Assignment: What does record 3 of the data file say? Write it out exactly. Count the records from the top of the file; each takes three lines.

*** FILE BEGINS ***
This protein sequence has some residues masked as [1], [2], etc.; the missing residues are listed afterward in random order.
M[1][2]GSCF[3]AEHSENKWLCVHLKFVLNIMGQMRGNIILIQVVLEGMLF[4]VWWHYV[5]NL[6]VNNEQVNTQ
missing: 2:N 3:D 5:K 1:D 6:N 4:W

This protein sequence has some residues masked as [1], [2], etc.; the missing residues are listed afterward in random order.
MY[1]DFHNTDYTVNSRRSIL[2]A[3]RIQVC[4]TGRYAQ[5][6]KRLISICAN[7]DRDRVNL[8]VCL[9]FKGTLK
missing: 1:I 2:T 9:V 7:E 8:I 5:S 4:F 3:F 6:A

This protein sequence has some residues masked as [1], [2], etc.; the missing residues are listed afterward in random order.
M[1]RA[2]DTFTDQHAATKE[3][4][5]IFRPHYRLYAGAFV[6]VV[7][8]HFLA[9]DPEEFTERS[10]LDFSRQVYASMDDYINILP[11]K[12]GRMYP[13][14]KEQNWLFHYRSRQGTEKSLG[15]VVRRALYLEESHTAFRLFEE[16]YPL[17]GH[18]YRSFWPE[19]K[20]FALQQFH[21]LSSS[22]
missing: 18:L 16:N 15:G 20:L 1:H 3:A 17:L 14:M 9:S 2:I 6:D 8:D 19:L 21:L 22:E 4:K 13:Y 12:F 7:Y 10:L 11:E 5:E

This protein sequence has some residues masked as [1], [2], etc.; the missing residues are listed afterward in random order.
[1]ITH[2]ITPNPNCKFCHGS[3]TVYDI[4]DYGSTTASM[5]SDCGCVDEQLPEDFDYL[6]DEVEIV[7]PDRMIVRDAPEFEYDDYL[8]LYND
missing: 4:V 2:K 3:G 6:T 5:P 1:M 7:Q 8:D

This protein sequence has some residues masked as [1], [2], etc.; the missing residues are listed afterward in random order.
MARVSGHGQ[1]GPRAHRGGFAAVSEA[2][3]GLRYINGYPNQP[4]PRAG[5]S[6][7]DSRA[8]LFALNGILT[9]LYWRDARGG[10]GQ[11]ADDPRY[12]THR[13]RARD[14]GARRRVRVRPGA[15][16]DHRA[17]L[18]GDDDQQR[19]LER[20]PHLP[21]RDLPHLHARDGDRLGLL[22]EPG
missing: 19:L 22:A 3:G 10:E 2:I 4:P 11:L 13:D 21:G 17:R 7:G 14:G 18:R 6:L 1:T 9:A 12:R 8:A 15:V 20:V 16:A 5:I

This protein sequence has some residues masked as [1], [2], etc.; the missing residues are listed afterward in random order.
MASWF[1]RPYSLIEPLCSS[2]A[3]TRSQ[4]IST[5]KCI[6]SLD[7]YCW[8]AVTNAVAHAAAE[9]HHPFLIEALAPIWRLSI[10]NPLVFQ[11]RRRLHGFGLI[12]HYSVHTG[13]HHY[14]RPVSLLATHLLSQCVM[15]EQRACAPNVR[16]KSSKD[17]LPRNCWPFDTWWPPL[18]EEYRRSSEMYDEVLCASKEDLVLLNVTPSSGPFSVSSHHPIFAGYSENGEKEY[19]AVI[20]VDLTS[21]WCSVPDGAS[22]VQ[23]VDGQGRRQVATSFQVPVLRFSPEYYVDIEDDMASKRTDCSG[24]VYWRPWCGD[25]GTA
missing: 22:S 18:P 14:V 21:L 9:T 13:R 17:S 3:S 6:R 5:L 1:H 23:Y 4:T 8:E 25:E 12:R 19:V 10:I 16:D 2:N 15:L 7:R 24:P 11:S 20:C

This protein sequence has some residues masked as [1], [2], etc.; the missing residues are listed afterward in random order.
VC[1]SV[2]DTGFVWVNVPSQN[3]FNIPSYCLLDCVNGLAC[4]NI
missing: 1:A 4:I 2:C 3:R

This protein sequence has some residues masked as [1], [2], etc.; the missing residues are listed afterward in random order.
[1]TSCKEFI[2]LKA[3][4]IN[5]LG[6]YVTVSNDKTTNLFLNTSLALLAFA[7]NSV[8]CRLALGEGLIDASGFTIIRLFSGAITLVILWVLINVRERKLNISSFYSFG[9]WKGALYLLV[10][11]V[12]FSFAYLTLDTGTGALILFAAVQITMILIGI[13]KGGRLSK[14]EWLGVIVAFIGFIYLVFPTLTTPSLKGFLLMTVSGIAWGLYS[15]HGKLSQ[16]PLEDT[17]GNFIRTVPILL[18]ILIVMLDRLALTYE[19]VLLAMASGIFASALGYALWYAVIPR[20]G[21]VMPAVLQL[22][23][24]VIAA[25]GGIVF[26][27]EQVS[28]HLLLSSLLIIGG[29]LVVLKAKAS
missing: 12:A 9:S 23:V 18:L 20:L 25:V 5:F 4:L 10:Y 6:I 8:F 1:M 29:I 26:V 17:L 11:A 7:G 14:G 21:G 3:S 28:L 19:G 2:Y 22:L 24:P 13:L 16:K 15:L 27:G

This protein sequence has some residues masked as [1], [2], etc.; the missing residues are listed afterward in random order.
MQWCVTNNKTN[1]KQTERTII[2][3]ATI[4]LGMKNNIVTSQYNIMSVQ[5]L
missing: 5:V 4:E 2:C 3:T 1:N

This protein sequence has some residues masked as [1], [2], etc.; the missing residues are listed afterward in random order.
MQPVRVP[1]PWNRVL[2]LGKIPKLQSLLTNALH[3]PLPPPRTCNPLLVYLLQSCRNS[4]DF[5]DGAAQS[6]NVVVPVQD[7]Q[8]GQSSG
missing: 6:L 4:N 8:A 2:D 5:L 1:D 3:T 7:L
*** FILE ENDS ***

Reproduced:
This protein sequence has some residues masked as [1], [2], etc.; the missing residues are listed afterward in random order.
M[1]RA[2]DTFTDQHAATKE[3][4][5]IFRPHYRLYAGAFV[6]VV[7][8]HFLA[9]DPEEFTERS[10]LDFSRQVYASMDDYINILP[11]K[12]GRMYP[13][14]KEQNWLFHYRSRQGTEKSLG[15]VVRRALYLEESHTAFRLFEE[16]YPL[17]GH[18]YRSFWPE[19]K[20]FALQQFH[21]LSSS[22]
missing: 18:L 16:N 15:G 20:L 1:H 3:A 17:L 14:M 9:S 2:I 6:D 8:D 19:L 21:L 22:E 4:K 13:Y 12:F 7:Y 10:L 11:E 5:E